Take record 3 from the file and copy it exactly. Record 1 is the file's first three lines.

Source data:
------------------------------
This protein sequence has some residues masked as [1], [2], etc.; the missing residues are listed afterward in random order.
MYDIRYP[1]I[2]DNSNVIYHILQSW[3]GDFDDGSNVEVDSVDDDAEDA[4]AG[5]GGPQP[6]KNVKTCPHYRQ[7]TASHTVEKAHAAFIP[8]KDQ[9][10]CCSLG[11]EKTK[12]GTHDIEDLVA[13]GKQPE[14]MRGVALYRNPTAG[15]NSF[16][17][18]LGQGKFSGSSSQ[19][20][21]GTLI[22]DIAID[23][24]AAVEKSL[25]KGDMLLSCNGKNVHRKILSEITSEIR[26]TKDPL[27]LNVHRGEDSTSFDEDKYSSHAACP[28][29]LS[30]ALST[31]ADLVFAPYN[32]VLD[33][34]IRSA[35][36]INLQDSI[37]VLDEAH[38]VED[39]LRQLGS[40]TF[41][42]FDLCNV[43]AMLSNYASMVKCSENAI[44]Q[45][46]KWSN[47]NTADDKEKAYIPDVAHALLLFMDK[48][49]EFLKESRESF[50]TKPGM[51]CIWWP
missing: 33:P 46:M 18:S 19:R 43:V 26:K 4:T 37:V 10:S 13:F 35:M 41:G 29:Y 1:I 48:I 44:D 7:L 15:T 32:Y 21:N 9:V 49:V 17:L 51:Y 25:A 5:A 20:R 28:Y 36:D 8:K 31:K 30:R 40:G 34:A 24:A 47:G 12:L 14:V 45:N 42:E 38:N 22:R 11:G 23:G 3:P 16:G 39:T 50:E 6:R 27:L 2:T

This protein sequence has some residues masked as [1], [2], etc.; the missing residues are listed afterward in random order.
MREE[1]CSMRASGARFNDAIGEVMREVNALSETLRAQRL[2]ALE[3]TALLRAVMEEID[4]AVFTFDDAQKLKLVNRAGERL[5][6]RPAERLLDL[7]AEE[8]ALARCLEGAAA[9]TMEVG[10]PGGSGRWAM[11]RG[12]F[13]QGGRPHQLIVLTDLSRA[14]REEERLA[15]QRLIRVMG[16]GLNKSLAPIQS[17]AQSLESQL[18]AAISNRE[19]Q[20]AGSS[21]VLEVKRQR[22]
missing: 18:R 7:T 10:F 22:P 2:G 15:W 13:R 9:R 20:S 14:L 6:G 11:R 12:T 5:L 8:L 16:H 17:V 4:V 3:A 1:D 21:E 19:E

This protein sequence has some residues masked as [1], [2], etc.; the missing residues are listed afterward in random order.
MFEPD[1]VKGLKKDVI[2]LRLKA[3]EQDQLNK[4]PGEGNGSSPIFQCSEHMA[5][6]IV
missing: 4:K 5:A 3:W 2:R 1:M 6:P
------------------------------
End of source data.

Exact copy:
This protein sequence has some residues masked as [1], [2], etc.; the missing residues are listed afterward in random order.
MFEPD[1]VKGLKKDVI[2]LRLKA[3]EQDQLNK[4]PGEGNGSSPIFQCSEHMA[5][6]IV
missing: 4:K 5:A 3:W 2:R 1:M 6:P